Bolted Broccoli Leaf Chips

For some reason, I hate the word "bolted" in reference to plants.  Maybe because it seems so harsh and so quick, when really it was me who was lazy and didn't tend to my food.  Or maybe because it sounds like "Bolton," as in "Lord Bolton," as in "definitely the worst Game of Thrones character ever, times one thousand million."

Another reason to hate that word: it usually means that your otherwise edible plant has passed to the realm of in-edibility. *sad face*

Broccoli is one such plant; if not tended to during the few days that it is ready to eat, it will suddenly bolt and leave you with a mass of humongous leaves and woody stalks and none of the fun stuff (if you consider broccoli fun, which I obviously do).  Recently at our garden, we all had a very busy week or two, and alas, the broccoli bolted.  But this thrifty forager wasn't about to rip out those plants and throw them straight into the worm bin!  Nay, my friends - for broccoli leaves are perfectly edible, and can be prepared similarly to kale!  And apparently, they have very similar health benefits to the broccoli heads themselves - that is to say, they are quite nutritious.

Just a small sampling of the broccoli leaves I harvested.  There is A LOT more where that came from. (8" knife included for scale)

Just a small sampling of the broccoli leaves I harvested.  There is A LOT more where that came from. (8" knife included for scale)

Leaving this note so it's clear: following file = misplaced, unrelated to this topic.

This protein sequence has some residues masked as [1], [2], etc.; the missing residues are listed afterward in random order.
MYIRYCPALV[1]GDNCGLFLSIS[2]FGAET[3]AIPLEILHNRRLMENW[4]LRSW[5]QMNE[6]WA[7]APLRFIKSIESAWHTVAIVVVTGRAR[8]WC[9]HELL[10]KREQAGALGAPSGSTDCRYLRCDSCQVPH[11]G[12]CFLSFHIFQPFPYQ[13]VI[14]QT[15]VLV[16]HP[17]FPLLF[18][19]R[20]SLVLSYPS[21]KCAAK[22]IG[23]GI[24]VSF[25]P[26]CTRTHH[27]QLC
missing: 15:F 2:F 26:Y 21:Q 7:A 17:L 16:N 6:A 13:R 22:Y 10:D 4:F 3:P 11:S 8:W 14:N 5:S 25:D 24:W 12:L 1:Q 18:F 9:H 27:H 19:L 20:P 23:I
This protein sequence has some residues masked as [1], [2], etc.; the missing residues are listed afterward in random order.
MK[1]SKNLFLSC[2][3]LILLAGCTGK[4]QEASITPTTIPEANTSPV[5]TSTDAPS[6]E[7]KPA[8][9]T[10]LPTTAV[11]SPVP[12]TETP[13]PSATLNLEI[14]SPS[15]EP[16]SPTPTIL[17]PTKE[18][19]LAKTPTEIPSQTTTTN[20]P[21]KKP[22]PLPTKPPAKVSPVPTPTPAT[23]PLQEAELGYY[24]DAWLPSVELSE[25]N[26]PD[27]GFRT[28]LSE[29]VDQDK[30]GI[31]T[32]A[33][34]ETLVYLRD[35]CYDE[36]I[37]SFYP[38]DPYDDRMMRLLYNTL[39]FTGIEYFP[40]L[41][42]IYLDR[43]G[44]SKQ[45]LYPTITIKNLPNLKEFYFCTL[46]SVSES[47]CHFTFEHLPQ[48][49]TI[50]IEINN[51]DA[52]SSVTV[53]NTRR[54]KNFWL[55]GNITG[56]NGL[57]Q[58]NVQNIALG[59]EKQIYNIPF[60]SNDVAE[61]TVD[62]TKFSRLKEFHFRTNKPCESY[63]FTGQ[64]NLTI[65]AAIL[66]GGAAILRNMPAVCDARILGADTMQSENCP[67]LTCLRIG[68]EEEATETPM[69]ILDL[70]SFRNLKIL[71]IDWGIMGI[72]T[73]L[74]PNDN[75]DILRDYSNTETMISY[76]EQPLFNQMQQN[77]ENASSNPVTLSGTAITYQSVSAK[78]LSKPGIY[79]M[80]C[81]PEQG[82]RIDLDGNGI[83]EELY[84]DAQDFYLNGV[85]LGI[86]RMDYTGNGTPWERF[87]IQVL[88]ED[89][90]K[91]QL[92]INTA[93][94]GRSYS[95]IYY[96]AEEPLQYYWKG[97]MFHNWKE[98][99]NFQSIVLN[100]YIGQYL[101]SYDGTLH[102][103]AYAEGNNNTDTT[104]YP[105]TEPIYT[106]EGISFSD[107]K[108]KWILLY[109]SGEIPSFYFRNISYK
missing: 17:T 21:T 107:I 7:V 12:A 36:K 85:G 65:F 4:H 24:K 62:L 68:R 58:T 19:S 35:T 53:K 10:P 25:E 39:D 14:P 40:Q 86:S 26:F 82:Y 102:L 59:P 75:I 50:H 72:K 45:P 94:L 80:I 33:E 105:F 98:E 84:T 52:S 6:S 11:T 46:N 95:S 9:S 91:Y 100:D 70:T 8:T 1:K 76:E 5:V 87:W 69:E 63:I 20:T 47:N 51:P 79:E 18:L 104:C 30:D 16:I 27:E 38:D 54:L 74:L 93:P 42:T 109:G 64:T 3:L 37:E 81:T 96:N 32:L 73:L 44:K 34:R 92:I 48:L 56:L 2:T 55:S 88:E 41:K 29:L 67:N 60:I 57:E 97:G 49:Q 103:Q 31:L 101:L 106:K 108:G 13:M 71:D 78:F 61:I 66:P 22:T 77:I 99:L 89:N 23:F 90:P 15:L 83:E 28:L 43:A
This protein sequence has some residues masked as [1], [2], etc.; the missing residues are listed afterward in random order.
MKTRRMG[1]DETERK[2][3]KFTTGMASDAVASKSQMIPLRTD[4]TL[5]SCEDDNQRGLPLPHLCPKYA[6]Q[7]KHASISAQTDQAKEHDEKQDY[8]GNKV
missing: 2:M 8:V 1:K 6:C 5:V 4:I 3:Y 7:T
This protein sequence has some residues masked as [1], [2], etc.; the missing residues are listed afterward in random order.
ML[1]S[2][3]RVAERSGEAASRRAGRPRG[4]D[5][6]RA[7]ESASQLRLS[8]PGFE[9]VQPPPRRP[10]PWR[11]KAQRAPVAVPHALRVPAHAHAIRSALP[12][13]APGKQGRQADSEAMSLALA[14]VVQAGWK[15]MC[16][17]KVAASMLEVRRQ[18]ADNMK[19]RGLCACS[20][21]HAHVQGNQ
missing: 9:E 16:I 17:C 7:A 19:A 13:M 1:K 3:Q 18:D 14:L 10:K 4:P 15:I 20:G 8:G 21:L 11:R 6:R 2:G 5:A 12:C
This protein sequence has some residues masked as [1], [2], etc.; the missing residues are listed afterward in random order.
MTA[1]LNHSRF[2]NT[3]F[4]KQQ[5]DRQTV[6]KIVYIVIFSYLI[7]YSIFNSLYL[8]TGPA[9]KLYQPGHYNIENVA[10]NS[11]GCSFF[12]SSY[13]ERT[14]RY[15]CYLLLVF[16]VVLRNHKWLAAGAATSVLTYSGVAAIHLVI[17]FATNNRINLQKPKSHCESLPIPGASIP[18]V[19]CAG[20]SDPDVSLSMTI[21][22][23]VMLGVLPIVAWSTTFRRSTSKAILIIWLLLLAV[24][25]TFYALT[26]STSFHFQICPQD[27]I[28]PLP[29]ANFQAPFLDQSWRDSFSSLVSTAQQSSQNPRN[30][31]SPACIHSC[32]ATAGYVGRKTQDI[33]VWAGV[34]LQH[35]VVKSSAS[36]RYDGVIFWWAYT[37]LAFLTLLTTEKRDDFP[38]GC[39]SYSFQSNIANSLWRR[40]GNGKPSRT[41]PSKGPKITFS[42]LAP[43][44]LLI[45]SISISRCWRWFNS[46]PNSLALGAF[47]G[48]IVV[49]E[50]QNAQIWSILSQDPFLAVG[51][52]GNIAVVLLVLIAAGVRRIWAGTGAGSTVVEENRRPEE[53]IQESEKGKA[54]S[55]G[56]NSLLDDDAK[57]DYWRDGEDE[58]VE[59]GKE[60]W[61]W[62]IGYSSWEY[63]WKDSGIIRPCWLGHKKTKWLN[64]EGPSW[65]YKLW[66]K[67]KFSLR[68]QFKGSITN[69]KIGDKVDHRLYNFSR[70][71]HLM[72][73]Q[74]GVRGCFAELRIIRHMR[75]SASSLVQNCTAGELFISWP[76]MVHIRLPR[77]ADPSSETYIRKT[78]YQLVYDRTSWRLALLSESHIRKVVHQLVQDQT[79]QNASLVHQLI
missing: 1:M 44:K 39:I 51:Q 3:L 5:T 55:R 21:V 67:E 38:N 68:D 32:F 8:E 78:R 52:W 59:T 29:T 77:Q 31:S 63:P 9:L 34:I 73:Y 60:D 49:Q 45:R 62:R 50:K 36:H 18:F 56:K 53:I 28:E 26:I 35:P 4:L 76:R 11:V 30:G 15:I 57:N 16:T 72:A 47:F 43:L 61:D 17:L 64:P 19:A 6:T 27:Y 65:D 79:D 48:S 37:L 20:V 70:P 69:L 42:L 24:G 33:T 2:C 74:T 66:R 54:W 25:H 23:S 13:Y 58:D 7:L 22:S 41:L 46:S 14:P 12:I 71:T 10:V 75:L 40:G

If you've never made fresh kale chips before, you haven't lived.  Ok, that might be a bit dramatic, but I do love me some kale chips.  Our kale isn't ready yet, so I thought I'd try to do the same thing with broccoli leaves, and guess what?!  NOT BAD!  They were certainly no kale chips (mmmmm kale chips), and they had a definite broccoli taste, but at least these nutrition bombs of leaves did not go straight to a lower life form (sorry, wormies.  Love ya.)

To cook these up super quickly, I just chopped the woody stems off these leaves, chopped them up into strips, rubbed with olive oil, and layered them thinly on a cookie sheet.  Throw them in the oven at 350 for around 10-15 minutes, then keep an eye on them.  When they start to get brown, take them out and sprinkle with salt.  Sometimes, I'll scoop out the browned leaves around the edges and put the inner ones back in for a few minutes to get crispier - up to you.

Probably just eat these right away.  I haven't found a great way to keep these without them getting soggy but also somehow tougher.  Leaves are weird.

Anyone ever tried these with other greens from other plants?  I'd be interested to know how many of my veggies I can multi-harvest (and, therefore, how much moolah I can save).